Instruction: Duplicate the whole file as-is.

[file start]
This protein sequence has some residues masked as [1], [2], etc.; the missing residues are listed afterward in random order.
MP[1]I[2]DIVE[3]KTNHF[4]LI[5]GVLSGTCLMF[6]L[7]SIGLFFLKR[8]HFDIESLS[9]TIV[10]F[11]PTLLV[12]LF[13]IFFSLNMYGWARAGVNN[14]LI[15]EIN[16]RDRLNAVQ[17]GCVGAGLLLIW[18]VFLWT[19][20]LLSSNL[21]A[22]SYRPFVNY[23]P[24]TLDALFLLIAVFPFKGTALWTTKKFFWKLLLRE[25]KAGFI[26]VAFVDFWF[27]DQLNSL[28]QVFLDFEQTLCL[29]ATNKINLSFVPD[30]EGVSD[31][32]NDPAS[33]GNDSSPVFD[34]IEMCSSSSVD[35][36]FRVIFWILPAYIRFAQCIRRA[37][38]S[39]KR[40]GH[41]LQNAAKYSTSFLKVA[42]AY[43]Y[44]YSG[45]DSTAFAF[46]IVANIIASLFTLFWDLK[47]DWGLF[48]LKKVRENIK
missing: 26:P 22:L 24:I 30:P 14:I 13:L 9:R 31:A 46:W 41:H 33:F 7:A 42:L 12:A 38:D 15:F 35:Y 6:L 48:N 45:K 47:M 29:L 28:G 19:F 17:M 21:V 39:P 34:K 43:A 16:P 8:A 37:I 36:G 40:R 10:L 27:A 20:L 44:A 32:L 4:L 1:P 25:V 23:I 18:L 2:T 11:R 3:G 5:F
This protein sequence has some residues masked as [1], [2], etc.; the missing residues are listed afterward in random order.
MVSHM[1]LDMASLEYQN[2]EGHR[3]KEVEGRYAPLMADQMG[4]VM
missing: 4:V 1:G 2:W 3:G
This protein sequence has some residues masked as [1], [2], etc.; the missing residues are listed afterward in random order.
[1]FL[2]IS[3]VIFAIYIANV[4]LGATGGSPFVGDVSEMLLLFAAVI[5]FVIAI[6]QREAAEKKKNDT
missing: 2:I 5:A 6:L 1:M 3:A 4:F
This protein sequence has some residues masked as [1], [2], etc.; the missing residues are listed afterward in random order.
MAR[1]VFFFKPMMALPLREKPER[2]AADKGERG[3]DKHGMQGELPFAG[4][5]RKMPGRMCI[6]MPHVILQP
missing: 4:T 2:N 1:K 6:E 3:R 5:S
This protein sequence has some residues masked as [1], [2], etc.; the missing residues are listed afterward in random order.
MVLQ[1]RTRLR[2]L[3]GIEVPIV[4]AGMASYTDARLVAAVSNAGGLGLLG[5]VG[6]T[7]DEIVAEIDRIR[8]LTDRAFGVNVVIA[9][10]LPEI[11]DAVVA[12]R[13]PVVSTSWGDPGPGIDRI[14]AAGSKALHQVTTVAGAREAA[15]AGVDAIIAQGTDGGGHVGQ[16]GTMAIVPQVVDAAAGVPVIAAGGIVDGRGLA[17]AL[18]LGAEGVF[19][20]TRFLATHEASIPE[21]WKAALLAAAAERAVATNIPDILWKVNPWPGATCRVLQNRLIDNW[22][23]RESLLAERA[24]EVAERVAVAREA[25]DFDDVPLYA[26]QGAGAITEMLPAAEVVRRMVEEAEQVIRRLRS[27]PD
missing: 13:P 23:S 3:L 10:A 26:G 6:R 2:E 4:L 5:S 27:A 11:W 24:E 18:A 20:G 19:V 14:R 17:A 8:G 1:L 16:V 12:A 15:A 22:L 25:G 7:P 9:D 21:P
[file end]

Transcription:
This protein sequence has some residues masked as [1], [2], etc.; the missing residues are listed afterward in random order.
MP[1]I[2]DIVE[3]KTNHF[4]LI[5]GVLSGTCLMF[6]L[7]SIGLFFLKR[8]HFDIESLS[9]TIV[10]F[11]PTLLV[12]LF[13]IFFSLNMYGWARAGVNN[14]LI[15]EIN[16]RDRLNAVQ[17]GCVGAGLLLIW[18]VFLWT[19][20]LLSSNL[21]A[22]SYRPFVNY[23]P[24]TLDALFLLIAVFPFKGTALWTTKKFFWKLLLRE[25]KAGFI[26]VAFVDFWF[27]DQLNSL[28]QVFLDFEQTLCL[29]ATNKINLSFVPD[30]EGVSD[31][32]NDPAS[33]GNDSSPVFD[34]IEMCSSSSVD[35][36]FRVIFWILPAYIRFAQCIRRA[37][38]S[39]KR[40]GH[41]LQNAAKYSTSFLKVA[42]AY[43]Y[44]YSG[45]DSTAFAF[46]IVANIIASLFTLFWDLK[47]DWGLF[48]LKKVRENIK
missing: 26:P 22:L 24:I 30:P 14:I 13:L 9:R 31:A 46:W 41:H 33:F 7:A 42:L 12:A 38:D 15:F 35:Y 6:L 48:N 45:K 47:M 29:L 28:G 19:F 17:M 21:V 39:P 34:K 43:A 16:P 8:A 37:I 36:G 40:R 10:L 27:A 20:L 44:A 32:L 4:L 1:P 25:V 23:I 18:L 2:T 11:R 3:G 5:F
This protein sequence has some residues masked as [1], [2], etc.; the missing residues are listed afterward in random order.
MVSHM[1]LDMASLEYQN[2]EGHR[3]KEVEGRYAPLMADQMG[4]VM
missing: 4:V 1:G 2:W 3:G
This protein sequence has some residues masked as [1], [2], etc.; the missing residues are listed afterward in random order.
[1]FL[2]IS[3]VIFAIYIANV[4]LGATGGSPFVGDVSEMLLLFAAVI[5]FVIAI[6]QREAAEKKKNDT
missing: 2:I 5:A 6:L 1:M 3:A 4:F
This protein sequence has some residues masked as [1], [2], etc.; the missing residues are listed afterward in random order.
MAR[1]VFFFKPMMALPLREKPER[2]AADKGERG[3]DKHGMQGELPFAG[4][5]RKMPGRMCI[6]MPHVILQP
missing: 4:T 2:N 1:K 6:E 3:R 5:S
This protein sequence has some residues masked as [1], [2], etc.; the missing residues are listed afterward in random order.
MVLQ[1]RTRLR[2]L[3]GIEVPIV[4]AGMASYTDARLVAAVSNAGGLGLLG[5]VG[6]T[7]DEIVAEIDRIR[8]LTDRAFGVNVVIA[9][10]LPEI[11]DAVVA[12]R[13]PVVSTSWGDPGPGIDRI[14]AAGSKALHQVTTVAGAREAA[15]AGVDAIIAQGTDGGGHVGQ[16]GTMAIVPQVVDAAAGVPVIAAGGIVDGRGLA[17]AL[18]LGAEGVF[19][20]TRFLATHEASIPE[21]WKAALLAAAAERAVATNIPDILWKVNPWPGATCRVLQNRLIDNW[22][23]RESLLAERA[24]EVAERVAVAREA[25]DFDDVPLYA[26]QGAGAITEMLPAAEVVRRMVEEAEQVIRRLRS[27]PD
missing: 13:P 23:S 3:L 10:A 26:G 6:R 2:E 4:L 5:S 27:A 11:W 24:E 18:A 20:G 19:V 14:R 17:A 8:G 1:L 16:V 12:A 15:A 22:L 25:G 7:P 9:D 21:P